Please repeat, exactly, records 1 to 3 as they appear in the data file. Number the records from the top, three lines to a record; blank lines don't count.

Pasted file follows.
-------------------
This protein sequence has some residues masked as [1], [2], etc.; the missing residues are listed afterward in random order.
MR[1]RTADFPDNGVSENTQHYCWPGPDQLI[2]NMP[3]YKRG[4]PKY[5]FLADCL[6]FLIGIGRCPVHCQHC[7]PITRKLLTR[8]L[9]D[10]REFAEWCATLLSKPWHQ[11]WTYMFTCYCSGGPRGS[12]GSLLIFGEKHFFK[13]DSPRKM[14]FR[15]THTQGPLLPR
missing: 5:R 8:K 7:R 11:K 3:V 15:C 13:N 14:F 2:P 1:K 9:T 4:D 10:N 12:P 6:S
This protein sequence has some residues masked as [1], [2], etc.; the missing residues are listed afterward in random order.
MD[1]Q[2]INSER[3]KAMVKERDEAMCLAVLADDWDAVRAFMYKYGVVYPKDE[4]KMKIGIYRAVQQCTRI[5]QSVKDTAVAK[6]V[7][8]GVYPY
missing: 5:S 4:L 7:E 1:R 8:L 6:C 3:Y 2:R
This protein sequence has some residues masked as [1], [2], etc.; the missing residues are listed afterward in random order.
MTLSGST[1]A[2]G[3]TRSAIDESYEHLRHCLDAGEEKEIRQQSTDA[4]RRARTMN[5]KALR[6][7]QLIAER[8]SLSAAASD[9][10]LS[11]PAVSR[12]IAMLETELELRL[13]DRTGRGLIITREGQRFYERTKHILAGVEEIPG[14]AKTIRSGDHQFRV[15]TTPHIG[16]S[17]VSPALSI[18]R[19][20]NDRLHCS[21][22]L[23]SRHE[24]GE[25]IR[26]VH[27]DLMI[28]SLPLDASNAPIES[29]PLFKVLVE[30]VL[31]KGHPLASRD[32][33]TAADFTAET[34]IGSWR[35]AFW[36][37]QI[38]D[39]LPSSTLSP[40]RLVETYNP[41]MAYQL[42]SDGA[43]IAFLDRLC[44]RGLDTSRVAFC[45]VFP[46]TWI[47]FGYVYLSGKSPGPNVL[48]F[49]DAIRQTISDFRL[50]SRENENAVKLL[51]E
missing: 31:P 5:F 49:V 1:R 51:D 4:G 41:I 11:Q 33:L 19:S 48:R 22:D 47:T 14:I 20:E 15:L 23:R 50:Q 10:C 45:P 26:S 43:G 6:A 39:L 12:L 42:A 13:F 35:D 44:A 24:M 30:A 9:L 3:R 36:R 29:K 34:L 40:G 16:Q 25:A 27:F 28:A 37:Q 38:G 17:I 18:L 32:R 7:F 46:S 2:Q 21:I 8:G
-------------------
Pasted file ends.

This protein sequence has some residues masked as [1], [2], etc.; the missing residues are listed afterward in random order.
MR[1]RTADFPDNGVSENTQHYCWPGPDQLI[2]NMP[3]YKRG[4]PKY[5]FLADCL[6]FLIGIGRCPVHCQHC[7]PITRKLLTR[8]L[9]D[10]REFAEWCATLLSKPWHQ[11]WTYMFTCYCSGGPRGS[12]GSLLIFGEKHFFK[13]DSPRKM[14]FR[15]THTQGPLLPR
missing: 5:R 8:K 7:R 11:K 3:V 15:C 13:N 14:F 2:P 1:K 9:T 4:D 10:N 12:P 6:S
This protein sequence has some residues masked as [1], [2], etc.; the missing residues are listed afterward in random order.
MD[1]Q[2]INSER[3]KAMVKERDEAMCLAVLADDWDAVRAFMYKYGVVYPKDE[4]KMKIGIYRAVQQCTRI[5]QSVKDTAVAK[6]V[7][8]GVYPY
missing: 5:S 4:L 7:E 1:R 8:L 6:C 3:Y 2:R
This protein sequence has some residues masked as [1], [2], etc.; the missing residues are listed afterward in random order.
MTLSGST[1]A[2]G[3]TRSAIDESYEHLRHCLDAGEEKEIRQQSTDA[4]RRARTMN[5]KALR[6][7]QLIAER[8]SLSAAASD[9][10]LS[11]PAVSR[12]IAMLETELELRL[13]DRTGRGLIITREGQRFYERTKHILAGVEEIPG[14]AKTIRSGDHQFRV[15]TTPHIG[16]S[17]VSPALSI[18]R[19][20]NDRLHCS[21][22]L[23]SRHE[24]GE[25]IR[26]VH[27]DLMI[28]SLPLDASNAPIES[29]PLFKVLVE[30]VL[31]KGHPLASRD[32][33]TAADFTAET[34]IGSWR[35]AFW[36][37]QI[38]D[39]LPSSTLSP[40]RLVETYNP[41]MAYQL[42]SDGA[43]IAFLDRLC[44]RGLDTSRVAFC[45]VFP[46]TWI[47]FGYVYLSGKSPGPNVL[48]F[49]DAIRQTISDFRL[50]SRENENAVKLL[51]E
missing: 31:P 5:F 49:V 1:R 51:D 4:G 41:I 11:Q 33:L 19:S 48:R 22:D 47:T 14:I 20:E 15:L 23:R 50:Q 10:C 45:P 26:S 43:G 6:A 39:L 12:L 42:A 13:F 35:D 44:A 24:M 30:A 9:L 3:R 36:R 29:K 34:L 40:G 16:Q 25:A 27:F 28:A 37:Q 38:G 17:I 18:L 32:R 7:F 46:S 2:Q 21:I 8:G